But where do you get your protein?
VEGAN Q and A
Please read: The 60 Most Common Arguments Against Veganism [Debunked]
I get my protein from plants. Just like elephants and gorillas do. There are plenty of plant foods that have a good amount of protein: Beans, peas, lentils, peanut butter, quinoa, and many other veggies, nuts, seeds, and grains.
There are also plenty of meat substitutes and soy foods even higher in protein: Tofu, tempeh, textured vegetable protein (TVP), seitan, Tofurkey, and all the other “mock meats.”
There are also vegan protein powders. Pea protein specifically is a complete protein with similar muscle-building effectiveness as whey. And there are many other vegan “protein blends” that are also complete proteins.
Most Americans eat far above the Recommended Daily Allowance (RDA) for protein, while a vegan diet naturally falls closer to the RDA. And even if you want to eat a lot of protein as an athlete or bodybuilder, you can do it on a well-planned vegan diet using the high-protein foods above.
I only eat humanely slaughtered and
humanely farmed animal products. Isn't that ok?
Labels are very misleading.
First—most terms like “humanely raised” are not legally defined. So depending on the exact term, it could mean different things. Many such terms are empty—they’re more about marketing than actual animal welfare.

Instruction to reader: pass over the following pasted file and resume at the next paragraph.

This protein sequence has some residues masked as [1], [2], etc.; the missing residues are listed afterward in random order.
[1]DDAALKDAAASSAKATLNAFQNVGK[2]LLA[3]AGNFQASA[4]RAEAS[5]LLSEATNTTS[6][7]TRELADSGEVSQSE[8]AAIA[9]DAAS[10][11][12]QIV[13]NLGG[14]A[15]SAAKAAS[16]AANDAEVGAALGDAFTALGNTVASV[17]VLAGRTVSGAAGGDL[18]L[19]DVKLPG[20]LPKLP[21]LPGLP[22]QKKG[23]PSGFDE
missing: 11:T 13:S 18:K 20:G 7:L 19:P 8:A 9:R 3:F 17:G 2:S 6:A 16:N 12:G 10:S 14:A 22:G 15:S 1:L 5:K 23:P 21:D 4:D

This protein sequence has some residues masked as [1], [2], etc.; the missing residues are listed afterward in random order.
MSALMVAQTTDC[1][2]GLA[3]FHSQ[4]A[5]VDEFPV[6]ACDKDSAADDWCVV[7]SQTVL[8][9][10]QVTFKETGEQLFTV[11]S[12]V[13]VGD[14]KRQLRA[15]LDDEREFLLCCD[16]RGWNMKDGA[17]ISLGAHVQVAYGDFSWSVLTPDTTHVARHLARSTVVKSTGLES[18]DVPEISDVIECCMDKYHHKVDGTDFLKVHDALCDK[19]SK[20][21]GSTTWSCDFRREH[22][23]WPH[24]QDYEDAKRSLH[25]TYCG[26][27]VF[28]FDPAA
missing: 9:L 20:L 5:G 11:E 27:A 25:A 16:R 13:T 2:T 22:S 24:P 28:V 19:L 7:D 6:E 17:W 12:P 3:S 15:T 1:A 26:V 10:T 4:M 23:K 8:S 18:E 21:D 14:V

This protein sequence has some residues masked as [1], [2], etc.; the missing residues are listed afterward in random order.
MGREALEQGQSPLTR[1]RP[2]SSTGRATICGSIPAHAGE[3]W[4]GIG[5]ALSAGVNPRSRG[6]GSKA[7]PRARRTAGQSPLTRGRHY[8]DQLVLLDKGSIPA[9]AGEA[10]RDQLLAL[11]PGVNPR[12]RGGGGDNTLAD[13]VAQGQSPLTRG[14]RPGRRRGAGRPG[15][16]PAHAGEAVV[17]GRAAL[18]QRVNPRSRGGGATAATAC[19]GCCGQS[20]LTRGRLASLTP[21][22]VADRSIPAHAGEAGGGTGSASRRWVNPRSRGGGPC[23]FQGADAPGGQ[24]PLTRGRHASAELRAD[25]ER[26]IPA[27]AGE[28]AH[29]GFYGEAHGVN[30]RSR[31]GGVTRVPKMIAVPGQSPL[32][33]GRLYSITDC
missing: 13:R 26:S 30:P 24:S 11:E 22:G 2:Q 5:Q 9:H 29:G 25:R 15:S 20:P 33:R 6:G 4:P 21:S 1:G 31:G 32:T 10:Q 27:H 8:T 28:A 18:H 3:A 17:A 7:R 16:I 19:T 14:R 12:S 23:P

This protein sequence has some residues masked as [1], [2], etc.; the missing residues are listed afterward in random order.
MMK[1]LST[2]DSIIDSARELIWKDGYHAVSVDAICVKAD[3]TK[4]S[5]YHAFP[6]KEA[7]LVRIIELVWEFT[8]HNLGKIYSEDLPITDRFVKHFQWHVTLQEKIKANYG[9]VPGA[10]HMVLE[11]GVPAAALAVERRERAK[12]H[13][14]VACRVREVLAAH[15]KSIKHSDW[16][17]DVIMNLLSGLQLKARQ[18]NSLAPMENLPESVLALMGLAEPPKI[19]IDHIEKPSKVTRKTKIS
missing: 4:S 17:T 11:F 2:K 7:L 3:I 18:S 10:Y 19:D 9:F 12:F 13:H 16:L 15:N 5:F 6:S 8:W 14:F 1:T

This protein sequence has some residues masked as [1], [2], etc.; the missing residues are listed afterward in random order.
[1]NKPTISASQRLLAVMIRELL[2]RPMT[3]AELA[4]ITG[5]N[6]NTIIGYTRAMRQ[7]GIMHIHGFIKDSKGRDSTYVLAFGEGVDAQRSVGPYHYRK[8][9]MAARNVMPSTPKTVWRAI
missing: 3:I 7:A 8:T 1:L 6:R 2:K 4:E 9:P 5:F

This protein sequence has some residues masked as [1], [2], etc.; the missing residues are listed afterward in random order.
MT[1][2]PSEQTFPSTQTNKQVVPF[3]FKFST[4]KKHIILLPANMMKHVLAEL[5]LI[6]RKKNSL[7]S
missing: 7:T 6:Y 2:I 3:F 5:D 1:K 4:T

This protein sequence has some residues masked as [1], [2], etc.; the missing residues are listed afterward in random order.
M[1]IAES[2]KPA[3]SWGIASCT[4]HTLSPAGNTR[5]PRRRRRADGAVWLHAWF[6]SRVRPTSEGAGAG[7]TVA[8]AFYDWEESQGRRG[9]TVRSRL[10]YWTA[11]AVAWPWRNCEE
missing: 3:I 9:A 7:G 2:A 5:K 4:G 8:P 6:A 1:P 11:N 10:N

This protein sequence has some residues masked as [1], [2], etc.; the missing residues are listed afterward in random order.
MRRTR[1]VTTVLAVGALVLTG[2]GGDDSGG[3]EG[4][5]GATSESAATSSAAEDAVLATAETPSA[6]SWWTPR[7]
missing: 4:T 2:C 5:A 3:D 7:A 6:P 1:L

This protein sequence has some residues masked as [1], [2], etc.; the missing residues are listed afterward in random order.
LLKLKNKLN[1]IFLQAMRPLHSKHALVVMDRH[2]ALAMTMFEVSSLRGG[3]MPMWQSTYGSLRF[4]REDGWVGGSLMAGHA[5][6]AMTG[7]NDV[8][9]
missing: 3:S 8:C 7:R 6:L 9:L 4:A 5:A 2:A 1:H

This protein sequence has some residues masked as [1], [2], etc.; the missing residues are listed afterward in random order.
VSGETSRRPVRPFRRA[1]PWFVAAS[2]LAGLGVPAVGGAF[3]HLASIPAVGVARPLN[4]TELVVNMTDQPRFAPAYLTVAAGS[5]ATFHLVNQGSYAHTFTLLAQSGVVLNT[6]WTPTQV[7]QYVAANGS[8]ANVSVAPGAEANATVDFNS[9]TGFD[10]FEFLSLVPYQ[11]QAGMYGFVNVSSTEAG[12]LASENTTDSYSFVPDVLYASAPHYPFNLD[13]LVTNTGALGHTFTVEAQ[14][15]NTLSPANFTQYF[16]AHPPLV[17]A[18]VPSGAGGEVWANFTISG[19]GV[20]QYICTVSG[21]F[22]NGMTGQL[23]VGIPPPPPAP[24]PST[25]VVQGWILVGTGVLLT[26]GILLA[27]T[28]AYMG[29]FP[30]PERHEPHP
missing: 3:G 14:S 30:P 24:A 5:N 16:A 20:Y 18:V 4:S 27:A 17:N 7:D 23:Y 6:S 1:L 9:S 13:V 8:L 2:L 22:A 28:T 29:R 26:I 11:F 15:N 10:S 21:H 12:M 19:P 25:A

“Grass fed” cows can still be fed grass indoors, for example. “Cage free” chickens are often stuffed by the thousands into sheds. The actual farms don’t necessarily look like the commercial with happy cows in a meadow.
Second—even when you see the best animal welfare certifications on a product, like Animal Welfare Approved (AWA) or Certified Humane (CH), there are still some cruel practices allowed. One example is castration without pain relief, which is allowed on both AWA and CH products. So even the best certifications do not guarantee a complete lack of cruelty.
Third—there is just inherent exploitation in animal agriculture. One example is the heart-breaking separation of mother and calf in the dairy industry—it can’t be avoided, even on the most “humane” farms.
Also, farming animals pretty much necessitates keeping them confined and then eventually killing them. Even when those actions are done in less-cruel ways, it’s still confinement and killing.
“Humane meat” is an oxymoron.